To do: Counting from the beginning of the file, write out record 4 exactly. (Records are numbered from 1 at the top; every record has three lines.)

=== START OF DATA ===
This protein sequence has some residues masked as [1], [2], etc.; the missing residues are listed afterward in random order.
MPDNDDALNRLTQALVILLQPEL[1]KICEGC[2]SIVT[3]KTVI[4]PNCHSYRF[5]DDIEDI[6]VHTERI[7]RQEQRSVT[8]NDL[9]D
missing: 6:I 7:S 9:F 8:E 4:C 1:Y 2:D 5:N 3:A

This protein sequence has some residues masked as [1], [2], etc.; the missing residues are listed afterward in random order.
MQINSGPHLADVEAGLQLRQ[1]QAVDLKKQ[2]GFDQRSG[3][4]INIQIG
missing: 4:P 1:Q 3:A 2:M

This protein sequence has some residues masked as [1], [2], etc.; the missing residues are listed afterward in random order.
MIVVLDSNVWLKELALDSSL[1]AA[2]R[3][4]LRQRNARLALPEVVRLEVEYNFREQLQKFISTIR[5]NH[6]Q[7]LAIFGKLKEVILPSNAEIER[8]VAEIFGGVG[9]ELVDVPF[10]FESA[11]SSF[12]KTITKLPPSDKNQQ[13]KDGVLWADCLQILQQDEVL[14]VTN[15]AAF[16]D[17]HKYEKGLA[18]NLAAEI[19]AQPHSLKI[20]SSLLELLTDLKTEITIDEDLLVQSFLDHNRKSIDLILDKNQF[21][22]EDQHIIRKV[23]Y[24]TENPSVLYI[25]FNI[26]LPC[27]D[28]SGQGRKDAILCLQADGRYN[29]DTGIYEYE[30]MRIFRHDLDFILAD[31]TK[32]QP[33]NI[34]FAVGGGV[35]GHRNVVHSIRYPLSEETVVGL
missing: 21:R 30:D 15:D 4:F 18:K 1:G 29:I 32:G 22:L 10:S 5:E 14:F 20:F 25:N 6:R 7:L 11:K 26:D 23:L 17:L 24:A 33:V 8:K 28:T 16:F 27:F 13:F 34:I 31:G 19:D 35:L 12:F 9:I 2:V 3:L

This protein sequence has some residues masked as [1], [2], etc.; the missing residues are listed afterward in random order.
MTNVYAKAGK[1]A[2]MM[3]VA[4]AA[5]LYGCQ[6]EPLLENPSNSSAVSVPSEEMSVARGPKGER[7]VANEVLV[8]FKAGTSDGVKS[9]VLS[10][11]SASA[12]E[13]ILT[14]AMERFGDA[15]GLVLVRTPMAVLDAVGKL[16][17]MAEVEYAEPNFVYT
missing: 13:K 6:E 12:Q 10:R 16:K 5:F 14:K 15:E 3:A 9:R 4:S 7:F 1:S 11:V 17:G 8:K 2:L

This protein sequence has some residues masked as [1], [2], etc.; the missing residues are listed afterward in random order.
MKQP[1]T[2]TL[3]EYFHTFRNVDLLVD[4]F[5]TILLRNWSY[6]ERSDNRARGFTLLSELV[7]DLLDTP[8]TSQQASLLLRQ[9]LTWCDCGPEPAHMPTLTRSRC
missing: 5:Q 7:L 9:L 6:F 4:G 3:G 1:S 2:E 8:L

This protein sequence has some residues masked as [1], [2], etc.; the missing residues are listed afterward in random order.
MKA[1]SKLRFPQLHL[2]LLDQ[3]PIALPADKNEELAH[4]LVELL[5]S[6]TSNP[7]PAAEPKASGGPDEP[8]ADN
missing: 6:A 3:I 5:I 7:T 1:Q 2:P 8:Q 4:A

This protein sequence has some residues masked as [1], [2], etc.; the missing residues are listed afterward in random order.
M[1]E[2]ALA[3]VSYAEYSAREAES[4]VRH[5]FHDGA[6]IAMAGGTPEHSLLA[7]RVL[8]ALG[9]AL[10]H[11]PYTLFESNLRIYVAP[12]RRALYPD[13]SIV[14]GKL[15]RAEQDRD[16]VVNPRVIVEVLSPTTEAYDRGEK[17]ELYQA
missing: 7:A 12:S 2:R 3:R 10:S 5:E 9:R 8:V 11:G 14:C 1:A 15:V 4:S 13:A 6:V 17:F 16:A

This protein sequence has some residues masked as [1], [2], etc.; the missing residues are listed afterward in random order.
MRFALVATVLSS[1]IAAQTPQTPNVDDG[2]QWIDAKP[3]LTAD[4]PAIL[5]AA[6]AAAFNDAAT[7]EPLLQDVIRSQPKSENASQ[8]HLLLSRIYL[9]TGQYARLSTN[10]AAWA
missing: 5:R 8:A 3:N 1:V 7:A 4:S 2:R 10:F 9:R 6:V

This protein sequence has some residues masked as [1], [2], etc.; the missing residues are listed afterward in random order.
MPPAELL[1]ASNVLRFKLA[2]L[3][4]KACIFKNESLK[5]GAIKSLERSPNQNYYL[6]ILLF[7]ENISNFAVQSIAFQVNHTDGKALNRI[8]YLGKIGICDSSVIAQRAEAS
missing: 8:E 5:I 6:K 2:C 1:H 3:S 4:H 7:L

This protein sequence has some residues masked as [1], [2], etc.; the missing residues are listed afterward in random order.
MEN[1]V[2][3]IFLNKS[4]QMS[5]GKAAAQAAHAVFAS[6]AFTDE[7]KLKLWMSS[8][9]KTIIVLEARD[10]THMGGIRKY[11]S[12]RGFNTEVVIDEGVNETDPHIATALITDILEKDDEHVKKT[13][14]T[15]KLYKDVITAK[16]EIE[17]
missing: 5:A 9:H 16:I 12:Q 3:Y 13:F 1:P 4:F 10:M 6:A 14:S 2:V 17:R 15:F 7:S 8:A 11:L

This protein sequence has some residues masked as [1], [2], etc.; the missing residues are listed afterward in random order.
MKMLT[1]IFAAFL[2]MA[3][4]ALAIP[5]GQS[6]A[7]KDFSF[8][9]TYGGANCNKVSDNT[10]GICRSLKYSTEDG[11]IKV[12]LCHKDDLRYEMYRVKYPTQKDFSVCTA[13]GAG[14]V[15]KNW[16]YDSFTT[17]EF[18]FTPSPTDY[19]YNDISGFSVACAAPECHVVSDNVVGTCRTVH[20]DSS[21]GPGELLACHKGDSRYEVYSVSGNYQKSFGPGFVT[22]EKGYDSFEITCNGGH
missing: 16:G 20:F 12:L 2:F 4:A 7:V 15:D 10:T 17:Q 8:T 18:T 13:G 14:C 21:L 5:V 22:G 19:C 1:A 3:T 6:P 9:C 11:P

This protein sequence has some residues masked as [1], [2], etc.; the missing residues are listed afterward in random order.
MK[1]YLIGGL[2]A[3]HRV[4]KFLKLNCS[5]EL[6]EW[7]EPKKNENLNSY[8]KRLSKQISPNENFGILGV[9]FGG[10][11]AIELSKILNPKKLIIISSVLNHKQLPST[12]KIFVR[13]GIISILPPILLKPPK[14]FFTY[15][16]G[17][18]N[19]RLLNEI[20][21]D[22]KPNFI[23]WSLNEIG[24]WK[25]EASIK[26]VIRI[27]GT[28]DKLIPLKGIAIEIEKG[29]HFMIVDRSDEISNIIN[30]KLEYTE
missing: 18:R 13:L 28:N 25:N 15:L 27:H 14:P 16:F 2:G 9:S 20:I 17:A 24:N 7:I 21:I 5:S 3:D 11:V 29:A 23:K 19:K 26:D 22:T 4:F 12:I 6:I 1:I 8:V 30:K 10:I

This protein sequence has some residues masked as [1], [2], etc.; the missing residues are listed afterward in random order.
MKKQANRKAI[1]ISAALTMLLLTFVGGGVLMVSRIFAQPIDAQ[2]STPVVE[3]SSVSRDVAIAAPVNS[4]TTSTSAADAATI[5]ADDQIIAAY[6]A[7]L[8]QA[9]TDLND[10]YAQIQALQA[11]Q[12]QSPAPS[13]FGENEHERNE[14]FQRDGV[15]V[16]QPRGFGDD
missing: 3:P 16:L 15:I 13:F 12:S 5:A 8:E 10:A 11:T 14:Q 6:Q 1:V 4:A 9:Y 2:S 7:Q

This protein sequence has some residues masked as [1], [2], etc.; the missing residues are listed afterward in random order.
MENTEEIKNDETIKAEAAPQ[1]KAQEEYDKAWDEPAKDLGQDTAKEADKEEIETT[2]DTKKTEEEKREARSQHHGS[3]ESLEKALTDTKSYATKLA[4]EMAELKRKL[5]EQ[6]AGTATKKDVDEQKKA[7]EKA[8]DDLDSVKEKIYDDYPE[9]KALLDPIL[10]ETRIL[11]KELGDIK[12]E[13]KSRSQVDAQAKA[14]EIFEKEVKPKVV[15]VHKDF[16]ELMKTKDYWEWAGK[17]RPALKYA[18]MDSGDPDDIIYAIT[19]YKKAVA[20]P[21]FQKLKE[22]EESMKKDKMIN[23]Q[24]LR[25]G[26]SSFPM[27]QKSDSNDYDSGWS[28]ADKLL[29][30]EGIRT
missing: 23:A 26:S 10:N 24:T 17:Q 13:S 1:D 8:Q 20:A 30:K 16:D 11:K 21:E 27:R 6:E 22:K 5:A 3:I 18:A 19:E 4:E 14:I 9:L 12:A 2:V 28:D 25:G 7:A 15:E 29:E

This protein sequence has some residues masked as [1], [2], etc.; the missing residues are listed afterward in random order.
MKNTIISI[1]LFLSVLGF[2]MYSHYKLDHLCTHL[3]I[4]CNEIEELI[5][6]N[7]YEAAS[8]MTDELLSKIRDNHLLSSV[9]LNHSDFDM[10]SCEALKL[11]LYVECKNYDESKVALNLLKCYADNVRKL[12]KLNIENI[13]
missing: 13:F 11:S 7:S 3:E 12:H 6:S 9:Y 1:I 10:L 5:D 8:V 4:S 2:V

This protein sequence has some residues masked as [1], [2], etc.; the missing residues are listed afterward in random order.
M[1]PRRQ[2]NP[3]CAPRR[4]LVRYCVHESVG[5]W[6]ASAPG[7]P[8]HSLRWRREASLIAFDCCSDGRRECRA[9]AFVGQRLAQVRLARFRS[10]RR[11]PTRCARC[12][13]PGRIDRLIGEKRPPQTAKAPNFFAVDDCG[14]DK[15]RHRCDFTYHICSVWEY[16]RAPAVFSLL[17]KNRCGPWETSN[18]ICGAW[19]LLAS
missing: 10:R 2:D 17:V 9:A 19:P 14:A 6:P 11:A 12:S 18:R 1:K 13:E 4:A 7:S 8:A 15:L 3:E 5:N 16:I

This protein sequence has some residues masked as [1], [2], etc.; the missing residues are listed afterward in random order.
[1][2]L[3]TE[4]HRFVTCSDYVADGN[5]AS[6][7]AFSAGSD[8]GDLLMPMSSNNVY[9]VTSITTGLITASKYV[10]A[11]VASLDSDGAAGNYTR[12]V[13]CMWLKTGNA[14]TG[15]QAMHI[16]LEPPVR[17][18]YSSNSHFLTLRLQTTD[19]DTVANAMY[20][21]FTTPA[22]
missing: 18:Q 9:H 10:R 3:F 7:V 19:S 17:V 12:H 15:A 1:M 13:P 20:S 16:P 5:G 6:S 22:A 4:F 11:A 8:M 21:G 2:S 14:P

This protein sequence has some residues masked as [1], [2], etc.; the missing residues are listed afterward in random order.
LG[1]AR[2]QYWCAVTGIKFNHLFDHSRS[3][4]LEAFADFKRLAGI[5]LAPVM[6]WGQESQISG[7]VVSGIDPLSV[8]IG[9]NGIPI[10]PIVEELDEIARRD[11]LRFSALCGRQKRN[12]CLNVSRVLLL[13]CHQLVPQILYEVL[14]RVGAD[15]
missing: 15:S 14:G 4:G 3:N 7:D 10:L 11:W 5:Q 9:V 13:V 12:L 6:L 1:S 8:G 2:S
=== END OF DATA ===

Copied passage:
This protein sequence has some residues masked as [1], [2], etc.; the missing residues are listed afterward in random order.
MTNVYAKAGK[1]A[2]MM[3]VA[4]AA[5]LYGCQ[6]EPLLENPSNSSAVSVPSEEMSVARGPKGER[7]VANEVLV[8]FKAGTSDGVKS[9]VLS[10][11]SASA[12]E[13]ILT[14]AMERFGDA[15]GLVLVRTPMAVLDAVGKL[16][17]MAEVEYAEPNFVYT
missing: 13:K 6:E 12:Q 10:R 16:K 5:F 14:K 15:E 3:A 9:R 4:S 7:F 1:S 11:V 17:G 8:K 2:L